A joint New Zealand and UK study into the risks posed by two COVID-19 vaccines is more good news for our vaccine rollout, scientists say.
They looked at health records of more than 2.5 million Scots who got either the AstraZeneca or Pfizer-BioNTech vaccine, and found while there was a "very small increase" in the risk of a minor and easily treatable blood condition for those getting the AstraZeneca jab, no such risks were identified in the group who got the Pfizer.
Victoria University of Wellington epidemiologist and professor of population health Colin Simpson, who co-led the research, said it was good news for New Zealand's ongoing vaccine rollout, which is using the Pfizer vaccine exclusively.
"We wanted to investigate the possible link between COVID-19 vaccines and low platelet count, blood-clotting and bleeding events. This was to provide urgently needed information on vaccine safety," he told Newshub.
"Very encouragingly, we didn't identify any increased risk in those receiving the Pfizer-BioNTech vaccine, but what we did find was a very small increase in the risk of idiopathic thrombocytopenic purpura - IPT, a bit of a mouthful - in those with the Oxford/AstraZeneca vaccine."
Patients with ITP have low counts of blood platelets, which help stop bleeding when vessels are damaged. Having too few of them increases the risk of bleeding, and in rare cases, blood clots.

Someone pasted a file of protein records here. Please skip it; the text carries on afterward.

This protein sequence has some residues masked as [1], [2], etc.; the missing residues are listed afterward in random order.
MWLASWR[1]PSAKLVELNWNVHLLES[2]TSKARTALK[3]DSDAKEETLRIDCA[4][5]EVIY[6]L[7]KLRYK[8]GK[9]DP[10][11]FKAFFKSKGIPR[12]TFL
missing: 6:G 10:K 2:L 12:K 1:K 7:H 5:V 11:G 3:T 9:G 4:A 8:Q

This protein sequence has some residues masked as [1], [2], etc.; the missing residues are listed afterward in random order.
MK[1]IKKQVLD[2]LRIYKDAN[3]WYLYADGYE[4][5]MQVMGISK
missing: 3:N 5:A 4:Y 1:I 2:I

Just eleven cases were found per million doses administered - similar to the risk posed by the Hepatitis B, MMR and flu vaccines. None were serious.
"ITP is not so rare as central venous sinus thrombosis [brain clotting], but is also much less likely to cause fatal outcomes," said Peter McIntyre, medical advisor at New Zealand's Immunisation Advisory Centre.
While all vaccines go through large trials before getting approved, extremely rare events can be hard to pick up. No link to an increased risk of deadly blood clots was found in the study, the scientists saying even 5 million people might be too few to detect any increased risk, it's that rare.
"There's a much higher risk of these outcomes if you develop COVID-19," said Dr Simpson, urging countries not to ditch the AstraZeneca jab, which is easier to transport and cheap to make. "Although an association with the AstraZeneca vaccine was found, we have to stress that causality is yet to be demonstrated."
The Scottish rollout has largely focused on the elderly. The few people who developed ITP tended to be older - around 69 years old - and had underlying health conditions, such as coronary heart disease, diabetes or chronic kidney disease.
Dr Simpson says they'll be keeping a close eye on the data as more young Scots get vaccinated.
Dr McIntyre said the research showed the Pfizer vaccine was "coming up roses again". He said Scotland, with a population about the same as New Zealand, was a good place to study - the research couldn't be done here because we don't have COVID-19.
About half-a-million doses have been administered in New Zealand to date. New Zealand opted for the Pfizer jab after early results overseas proved its efficacy in the real world, without headline-grabbing reports of potentially fatal side-effects.
The research was published in journal Nature Medicine.